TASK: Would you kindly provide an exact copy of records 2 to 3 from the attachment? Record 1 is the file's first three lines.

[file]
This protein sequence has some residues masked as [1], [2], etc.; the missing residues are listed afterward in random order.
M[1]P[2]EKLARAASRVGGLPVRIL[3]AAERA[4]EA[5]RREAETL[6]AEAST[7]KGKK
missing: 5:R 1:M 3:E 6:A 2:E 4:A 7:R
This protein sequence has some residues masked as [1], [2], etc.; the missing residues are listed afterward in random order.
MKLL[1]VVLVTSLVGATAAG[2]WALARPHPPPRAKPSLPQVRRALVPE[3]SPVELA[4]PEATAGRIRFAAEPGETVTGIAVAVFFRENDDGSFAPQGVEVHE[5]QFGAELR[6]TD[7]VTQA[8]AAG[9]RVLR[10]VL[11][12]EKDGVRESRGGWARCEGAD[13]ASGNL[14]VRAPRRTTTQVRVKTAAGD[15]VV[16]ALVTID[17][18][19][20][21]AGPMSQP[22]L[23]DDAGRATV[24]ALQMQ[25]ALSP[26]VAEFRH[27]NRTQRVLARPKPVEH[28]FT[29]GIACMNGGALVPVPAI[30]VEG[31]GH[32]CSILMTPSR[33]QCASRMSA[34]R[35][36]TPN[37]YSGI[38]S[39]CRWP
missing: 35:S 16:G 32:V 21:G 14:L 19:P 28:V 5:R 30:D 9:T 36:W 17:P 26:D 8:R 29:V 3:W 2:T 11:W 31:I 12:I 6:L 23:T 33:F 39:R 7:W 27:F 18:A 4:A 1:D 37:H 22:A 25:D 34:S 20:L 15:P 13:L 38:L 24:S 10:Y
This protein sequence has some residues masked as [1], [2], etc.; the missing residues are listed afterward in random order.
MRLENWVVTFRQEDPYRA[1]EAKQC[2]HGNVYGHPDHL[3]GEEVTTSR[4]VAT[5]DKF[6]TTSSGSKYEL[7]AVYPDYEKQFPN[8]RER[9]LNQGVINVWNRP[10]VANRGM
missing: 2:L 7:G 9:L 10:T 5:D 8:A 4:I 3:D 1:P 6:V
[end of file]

This protein sequence has some residues masked as [1], [2], etc.; the missing residues are listed afterward in random order.
MKLL[1]VVLVTSLVGATAAG[2]WALARPHPPPRAKPSLPQVRRALVPE[3]SPVELA[4]PEATAGRIRFAAEPGETVTGIAVAVFFRENDDGSFAPQGVEVHE[5]QFGAELR[6]TD[7]VTQA[8]AAG[9]RVLR[10]VL[11][12]EKDGVRESRGGWARCEGAD[13]ASGNL[14]VRAPRRTTTQVRVKTAAGD[15]VV[16]ALVTID[17][18][19][20][21]AGPMSQP[22]L[23]DDAGRATV[24]ALQMQ[25]ALSP[26]VAEFRH[27]NRTQRVLARPKPVEH[28]FT[29]GIACMNGGALVPVPAI[30]VEG[31]GH[32]CSILMTPSR[33]QCASRMSA[34]R[35][36]TPN[37]YSGI[38]S[39]CRWP
missing: 35:S 16:G 32:V 21:G 14:L 19:P 28:V 5:R 30:D 9:T 36:W 17:P 26:D 8:R 29:V 3:W 2:T 11:W 31:I 12:I 6:L 23:T 33:F 39:R 7:W 27:F 18:A 4:A 1:D 37:H 22:A 25:D 34:S 20:L 15:P 13:L 38:L 24:S 10:Y
This protein sequence has some residues masked as [1], [2], etc.; the missing residues are listed afterward in random order.
MRLENWVVTFRQEDPYRA[1]EAKQC[2]HGNVYGHPDHL[3]GEEVTTSR[4]VAT[5]DKF[6]TTSSGSKYEL[7]AVYPDYEKQFPN[8]RER[9]LNQGVINVWNRP[10]VANRGM
missing: 2:L 7:G 9:L 10:T 5:D 8:A 4:I 3:D 1:P 6:V